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Moldy PMC3 Clay


#1

Has anybody else opened up a package of PMC3 clay and found it had
mold on it? I got one and cut off the moldy part and put it in
distilled water under cover of glass and in no time at all the whole
mass y looked like I was raising penicillin. I haven’t tried (yet)
to see if it cooks off when sintering. I wonder if it will leave a
pattern. In my desgns I don’t know that this would be a good thing.

Justine


#2
Has anybody else opened up a package of PMC3 clay and found it had
mold on it? 

I can’t say I’ve had this experience with PMC, but it is common with
ceramic clay-- mold and algae can grow on the organic material in it.
It doesn’t hurt anything at all, has no effect on the end product–
and I’d bet the same is true for PMC.

Noel


#3

happened with a polyethelene jar of slip. with a plastic lid, lined
with what i discovered later to be a plasticised paper insert. with
nitrile gloves and a wooden stir stick i removed the mold from the
slip ( it was just on the surface of the side of the container) and
tossed it. then took a clean spoon and transferred the thick slip to
a polystyrene jar with a polystyrene lid (1.00 at a retailer). mixed
in 1 drop of rosemary essential oil and one drop of vegetal glycerine
and no more problems…its been a year now…the polyethelene (
flexible plastic - like shampoo bottles for instance) breathees to
some degree, polystyrene - harder and glossier like disposable eating
utinsels that break off easily and cleanly doesn’t…but if your
package was unopened and sealed, call the seller and get a
replacement, a box cutter could have made an invisible nick beyond
your control…or some other mildly annoying thing could have
happened…the mold will burn off though. wear a respirator - or as i
think it was Rick that said yesterday- don’t call for the
waaambulance if you forget to take proper precautions as far as
breathing in who knows what the mold is…it follows: Don’t sinter it
off near birds, or pets, Fish on the other hand in an aquarium will
probably be unaffected due to their covered with H2O environs…

R.E.R.


#4

Although I haven’t had this particular event happen to me, I have had
mold on reconstituted clay in the past. If it really bothers you, cut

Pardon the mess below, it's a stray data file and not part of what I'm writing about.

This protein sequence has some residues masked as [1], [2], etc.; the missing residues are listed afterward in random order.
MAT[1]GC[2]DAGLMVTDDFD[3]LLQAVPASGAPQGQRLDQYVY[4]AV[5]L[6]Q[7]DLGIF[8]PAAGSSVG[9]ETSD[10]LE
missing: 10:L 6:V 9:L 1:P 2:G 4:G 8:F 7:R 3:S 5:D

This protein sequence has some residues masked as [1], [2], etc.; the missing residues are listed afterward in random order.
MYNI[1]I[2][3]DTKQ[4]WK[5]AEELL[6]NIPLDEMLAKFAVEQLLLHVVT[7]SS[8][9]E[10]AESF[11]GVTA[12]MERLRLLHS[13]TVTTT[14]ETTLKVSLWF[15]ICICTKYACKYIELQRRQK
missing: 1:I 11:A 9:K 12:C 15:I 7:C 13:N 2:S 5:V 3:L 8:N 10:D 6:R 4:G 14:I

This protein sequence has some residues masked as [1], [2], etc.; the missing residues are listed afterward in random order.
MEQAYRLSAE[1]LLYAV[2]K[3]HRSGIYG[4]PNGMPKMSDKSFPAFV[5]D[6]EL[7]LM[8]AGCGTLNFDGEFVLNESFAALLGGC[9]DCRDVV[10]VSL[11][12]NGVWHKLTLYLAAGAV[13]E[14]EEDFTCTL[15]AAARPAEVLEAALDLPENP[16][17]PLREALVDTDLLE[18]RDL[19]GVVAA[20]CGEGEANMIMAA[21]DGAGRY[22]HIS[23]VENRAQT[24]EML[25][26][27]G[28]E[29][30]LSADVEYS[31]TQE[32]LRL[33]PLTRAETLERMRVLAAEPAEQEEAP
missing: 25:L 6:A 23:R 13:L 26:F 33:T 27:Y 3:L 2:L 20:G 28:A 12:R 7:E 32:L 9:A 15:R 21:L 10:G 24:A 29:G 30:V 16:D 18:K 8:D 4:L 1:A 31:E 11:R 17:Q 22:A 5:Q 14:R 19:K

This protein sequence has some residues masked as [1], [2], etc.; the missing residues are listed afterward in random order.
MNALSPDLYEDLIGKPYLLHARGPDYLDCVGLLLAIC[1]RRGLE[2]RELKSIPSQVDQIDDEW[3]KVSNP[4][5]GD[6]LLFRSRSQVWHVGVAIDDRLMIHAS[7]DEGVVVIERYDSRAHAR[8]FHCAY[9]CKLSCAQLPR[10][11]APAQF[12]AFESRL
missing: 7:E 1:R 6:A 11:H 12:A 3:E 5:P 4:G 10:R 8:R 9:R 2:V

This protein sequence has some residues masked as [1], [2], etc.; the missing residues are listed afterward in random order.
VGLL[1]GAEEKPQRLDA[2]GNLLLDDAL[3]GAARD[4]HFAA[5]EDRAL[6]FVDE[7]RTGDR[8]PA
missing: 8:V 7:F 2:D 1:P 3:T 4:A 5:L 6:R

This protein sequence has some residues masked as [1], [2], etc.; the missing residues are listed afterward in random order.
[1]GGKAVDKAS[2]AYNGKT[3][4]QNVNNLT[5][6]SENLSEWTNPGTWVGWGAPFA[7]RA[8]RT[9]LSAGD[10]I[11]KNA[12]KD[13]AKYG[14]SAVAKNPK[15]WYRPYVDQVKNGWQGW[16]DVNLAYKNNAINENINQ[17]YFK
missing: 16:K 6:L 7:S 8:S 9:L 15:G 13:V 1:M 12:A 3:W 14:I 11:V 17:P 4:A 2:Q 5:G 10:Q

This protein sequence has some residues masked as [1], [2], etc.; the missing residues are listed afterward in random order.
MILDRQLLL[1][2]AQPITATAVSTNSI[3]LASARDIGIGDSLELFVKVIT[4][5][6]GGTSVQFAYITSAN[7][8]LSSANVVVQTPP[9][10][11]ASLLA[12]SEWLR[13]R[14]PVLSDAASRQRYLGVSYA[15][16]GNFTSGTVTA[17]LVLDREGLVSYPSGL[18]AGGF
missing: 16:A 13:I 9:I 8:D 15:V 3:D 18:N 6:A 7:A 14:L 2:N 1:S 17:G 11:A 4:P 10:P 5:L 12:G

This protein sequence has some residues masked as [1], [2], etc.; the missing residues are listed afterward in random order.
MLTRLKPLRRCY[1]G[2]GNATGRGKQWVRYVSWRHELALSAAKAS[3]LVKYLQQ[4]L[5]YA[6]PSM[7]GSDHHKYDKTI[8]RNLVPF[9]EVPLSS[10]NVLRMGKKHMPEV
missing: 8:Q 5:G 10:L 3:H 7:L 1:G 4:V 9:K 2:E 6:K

it away like you did. Otherwise, just work it in and make your item.
It burns off in the kiln and has no effect on your finished product.

Sandi Graves, Beadin’ Up A Storm
Stormcloud Trading Co (Beadstorm)
http://www.beadstorm.com
Saint Paul, Minnesota USA
651-645-0343


#5

I think the polymer is PDLLA so the mould will be similar to the one
you get on cheese and generally harmless. It will burn off but the
volume will have changes and I suspect the shrinkage will be uneven
so it may leave some porosity in your patterns.

Nick


#6

Hello,

I’ve not had ‘furry’ PMC, in any of its forms, but occasionally
there are dark streaks on it, that I believe indicate the beginnings
of a mold. The simplest thing, in that case, is to expose it to air
for a little while (really just a little while, not enough to dry out
the clay) and the mold goes away. You can also wear vinyl or latex
(if you can) gloves to work with the clay. I have never had a
dermatological consequence from using the clay that exhibited those
streaks. I am not, however, a doctor, and so I can only speak for
what has worked for me.

That being said, if I received a package of PMC that was excessively
moldy (or if I were concerned with even the dark streaks), I would
certainly return it to the supplier asap and ask for a replacement
or credit or refund. Some molds are not healthy to mess around with
and it sounds like your PMC3 had a ‘tenant’ that you needed to evict!

Linda Kaye-Moses